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As anyone trying to maintain perspective when the whole world seems to be losing it, I owe Joni Mitchell – big time. The reasons are too numerous to list here, but one involves her 1991 recording of the 1919 W.B. Yeats poem The Second Coming. It introduced me to that haunting work, in which post-First World War politics becomes an allegory for the Apocalypse, or vice versa.

There have been plenty of times since 1919 when commentators have turned to Yeats to explain political phenomena that defy ordinary prose. The poem has proved especially handy as Donald Trump lies, rants and hate-tweets his way to the U.S. presidency.

What's truly chilling is that the most-cited lines from the poem seem to capture the essence not just of the U.S. presidential race but of the state of politics in most Western countries. "Things fall apart/the centre cannot hold" and "The best lack all conviction/while the worst are full of passionate intensity" speak to the angry populism and political polarization that may not only put Mr. Trump in the White House but send Europe hurtling toward its ethnic nationalist past.

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Almost everywhere in the West – Canada being a glaring exception – right-wing demagogues spewing nativist suspicion of others and left-wing populists disparaging the rich and promising free everything have leapt into the breach created by a centre constantly ceding ground.

Either the political elites who caused this breach will smarten up enough to articulate an agenda that harnesses the best elements of globalization and moderates its worst ones, giving all citizens a reason to buy into cross-border integration, or rising economic nationalism, nativism and identity politics will thrust the West into another dark period in its history. Which will it be?

The British appear increasingly likely to vote to leave the European Union on June 23 as the anti-immigration fear-mongering of the Vote Leave campaign proves no match for the common-sense arguments of the Remain forces. Leave's latest scare tactic involves warning that the (distant, if not improbable) prospect of Turkey joining the EU will see a million Turks flood into Britain.

Brexit or no Brexit, the next British election may be fought between a Conservative Party led by former London mayor Boris Johnson, who often seems to be trying to out-Trump Mr. Trump, and Labour's Jeremy Corbyn, whose election as party leader foreshadowed the rise of Bernie Sanders, the socialist Vermont senator who captured the populist zeitgeist of the American left.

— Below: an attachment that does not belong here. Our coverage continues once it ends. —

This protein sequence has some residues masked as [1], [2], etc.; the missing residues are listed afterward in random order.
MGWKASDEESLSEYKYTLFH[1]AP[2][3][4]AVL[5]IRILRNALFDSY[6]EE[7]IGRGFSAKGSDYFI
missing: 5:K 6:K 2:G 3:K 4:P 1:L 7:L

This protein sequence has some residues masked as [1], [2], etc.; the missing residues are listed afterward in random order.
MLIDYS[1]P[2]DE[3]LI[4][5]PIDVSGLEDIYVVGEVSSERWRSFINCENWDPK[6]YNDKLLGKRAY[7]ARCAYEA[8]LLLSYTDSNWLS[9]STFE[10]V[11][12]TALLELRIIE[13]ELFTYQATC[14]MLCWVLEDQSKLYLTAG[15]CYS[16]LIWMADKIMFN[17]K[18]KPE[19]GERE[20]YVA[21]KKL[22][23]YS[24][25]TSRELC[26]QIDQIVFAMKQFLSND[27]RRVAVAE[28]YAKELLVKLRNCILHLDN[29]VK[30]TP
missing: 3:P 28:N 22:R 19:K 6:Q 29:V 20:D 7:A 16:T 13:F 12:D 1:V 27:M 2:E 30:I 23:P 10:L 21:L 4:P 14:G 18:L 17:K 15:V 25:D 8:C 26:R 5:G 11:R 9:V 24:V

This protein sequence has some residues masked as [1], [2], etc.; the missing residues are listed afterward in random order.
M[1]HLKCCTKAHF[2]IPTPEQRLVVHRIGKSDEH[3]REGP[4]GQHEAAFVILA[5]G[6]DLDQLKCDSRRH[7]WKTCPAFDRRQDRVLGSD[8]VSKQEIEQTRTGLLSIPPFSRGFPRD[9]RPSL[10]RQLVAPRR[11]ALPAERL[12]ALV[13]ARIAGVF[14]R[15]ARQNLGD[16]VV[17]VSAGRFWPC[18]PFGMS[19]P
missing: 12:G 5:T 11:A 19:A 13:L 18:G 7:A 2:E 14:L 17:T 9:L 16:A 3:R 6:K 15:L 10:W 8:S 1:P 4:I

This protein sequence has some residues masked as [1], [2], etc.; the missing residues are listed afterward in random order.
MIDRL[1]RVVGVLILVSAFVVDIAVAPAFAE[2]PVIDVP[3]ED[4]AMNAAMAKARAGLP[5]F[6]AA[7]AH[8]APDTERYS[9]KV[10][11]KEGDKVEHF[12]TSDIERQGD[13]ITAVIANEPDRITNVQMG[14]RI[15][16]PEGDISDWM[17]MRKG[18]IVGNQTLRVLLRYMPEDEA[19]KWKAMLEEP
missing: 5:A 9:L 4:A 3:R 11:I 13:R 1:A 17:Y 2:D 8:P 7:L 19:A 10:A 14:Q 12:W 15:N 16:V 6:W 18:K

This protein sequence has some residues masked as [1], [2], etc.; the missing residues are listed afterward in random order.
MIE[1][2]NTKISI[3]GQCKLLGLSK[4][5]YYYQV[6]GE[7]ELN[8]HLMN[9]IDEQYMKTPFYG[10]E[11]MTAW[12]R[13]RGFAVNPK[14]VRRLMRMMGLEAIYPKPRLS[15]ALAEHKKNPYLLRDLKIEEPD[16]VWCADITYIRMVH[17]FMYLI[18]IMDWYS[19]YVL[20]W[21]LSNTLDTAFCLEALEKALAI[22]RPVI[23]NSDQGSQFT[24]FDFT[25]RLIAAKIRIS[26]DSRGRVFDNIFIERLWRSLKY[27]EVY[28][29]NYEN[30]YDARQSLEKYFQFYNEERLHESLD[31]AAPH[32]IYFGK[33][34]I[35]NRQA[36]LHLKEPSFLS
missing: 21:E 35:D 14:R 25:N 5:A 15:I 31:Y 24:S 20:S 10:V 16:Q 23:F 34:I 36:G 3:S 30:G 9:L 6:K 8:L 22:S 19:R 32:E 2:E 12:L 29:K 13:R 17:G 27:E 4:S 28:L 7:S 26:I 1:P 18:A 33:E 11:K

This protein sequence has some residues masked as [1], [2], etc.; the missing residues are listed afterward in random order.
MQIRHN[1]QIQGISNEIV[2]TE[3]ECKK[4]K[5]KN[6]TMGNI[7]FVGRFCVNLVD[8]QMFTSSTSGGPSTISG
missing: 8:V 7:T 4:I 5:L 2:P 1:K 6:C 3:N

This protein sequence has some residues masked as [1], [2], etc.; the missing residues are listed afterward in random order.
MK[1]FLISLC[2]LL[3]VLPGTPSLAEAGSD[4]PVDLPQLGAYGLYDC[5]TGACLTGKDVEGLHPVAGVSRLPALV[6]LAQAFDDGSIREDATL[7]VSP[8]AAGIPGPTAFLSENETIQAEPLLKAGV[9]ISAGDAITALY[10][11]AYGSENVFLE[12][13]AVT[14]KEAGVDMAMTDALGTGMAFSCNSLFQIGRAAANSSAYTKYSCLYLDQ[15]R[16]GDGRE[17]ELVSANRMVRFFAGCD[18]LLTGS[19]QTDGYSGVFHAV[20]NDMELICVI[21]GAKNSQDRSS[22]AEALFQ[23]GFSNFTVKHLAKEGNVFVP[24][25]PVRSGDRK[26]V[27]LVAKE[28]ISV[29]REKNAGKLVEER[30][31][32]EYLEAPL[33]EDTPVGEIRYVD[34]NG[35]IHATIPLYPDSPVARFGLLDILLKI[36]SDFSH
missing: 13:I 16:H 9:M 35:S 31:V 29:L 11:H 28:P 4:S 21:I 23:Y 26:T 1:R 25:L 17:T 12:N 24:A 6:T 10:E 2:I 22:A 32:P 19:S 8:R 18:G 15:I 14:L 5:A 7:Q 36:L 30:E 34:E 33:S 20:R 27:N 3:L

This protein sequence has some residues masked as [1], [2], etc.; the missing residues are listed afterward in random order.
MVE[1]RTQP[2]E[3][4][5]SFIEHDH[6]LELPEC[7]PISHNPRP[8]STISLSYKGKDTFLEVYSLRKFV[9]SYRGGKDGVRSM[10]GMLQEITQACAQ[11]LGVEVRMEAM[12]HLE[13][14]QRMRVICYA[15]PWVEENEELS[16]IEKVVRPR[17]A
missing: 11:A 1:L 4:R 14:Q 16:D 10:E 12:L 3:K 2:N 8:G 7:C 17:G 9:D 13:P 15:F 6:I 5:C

Britain may now be ground zero for the populist revolt against Brussels, but hostility toward the EU is actually much higher in France. The far-right National Front wants to pull France out of the EU and ban immigration. Former president Nicolas Sarkozy has doubled down on identity politics in an attempt to get his old job back in 2017, denouncing, in a speech last week, the "tyranny of the minorities" that has imposed a "post-national ideology" on France.

France's governing Socialists, meanwhile, face a schism under an enfeebled President François Hollande. A much watered-down reform of the labour code aimed at kick-starting the job market is seen by traditional Socialist allies in the union and student movements as a betrayal, fuelling a rise of far-left parties that could annihilate centre-left candidates in the 2017 elections.

It's already happening in Spain, where the centrist Socialist opposition faces third-party status after the June 26 election. Spain has been spared the anti-immigration backlash engulfing most of its neighbours, but the surging anti-austerity upstart – Podemos, Spain's answer to Greece's Syriza – would take the country down the Greek path of resentment.

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Centrist-party candidates got only 22 per cent of the vote in the first round of Austria's recent presidential election, with a former Green Party leader narrowly edging out Norbert Hofer of the far-right Freedom Party in the final round. A similar polarization of the electorate is happening in Germany, where support for Chancellor Angela Merkel's three-party centrist coalition has slid 17 percentage points since the 2013 election amid an anti-migrant backlash.

American historical documentary maker Ken Burns spoke of Mr. Trump in his commencement address at Stanford University, but his comments could easily apply to any number of leaders spewing similar bile across the Atlantic: "I recognize this type. He emerges everywhere in all eras … [nurturing] an incipient proto-fascism, a nativist anti-immigrant Know Nothing-ism … a political paranoia that, predictably, points fingers, always making the other wrong."

It's a dangerous moment in history, one that Yeats would recognize.

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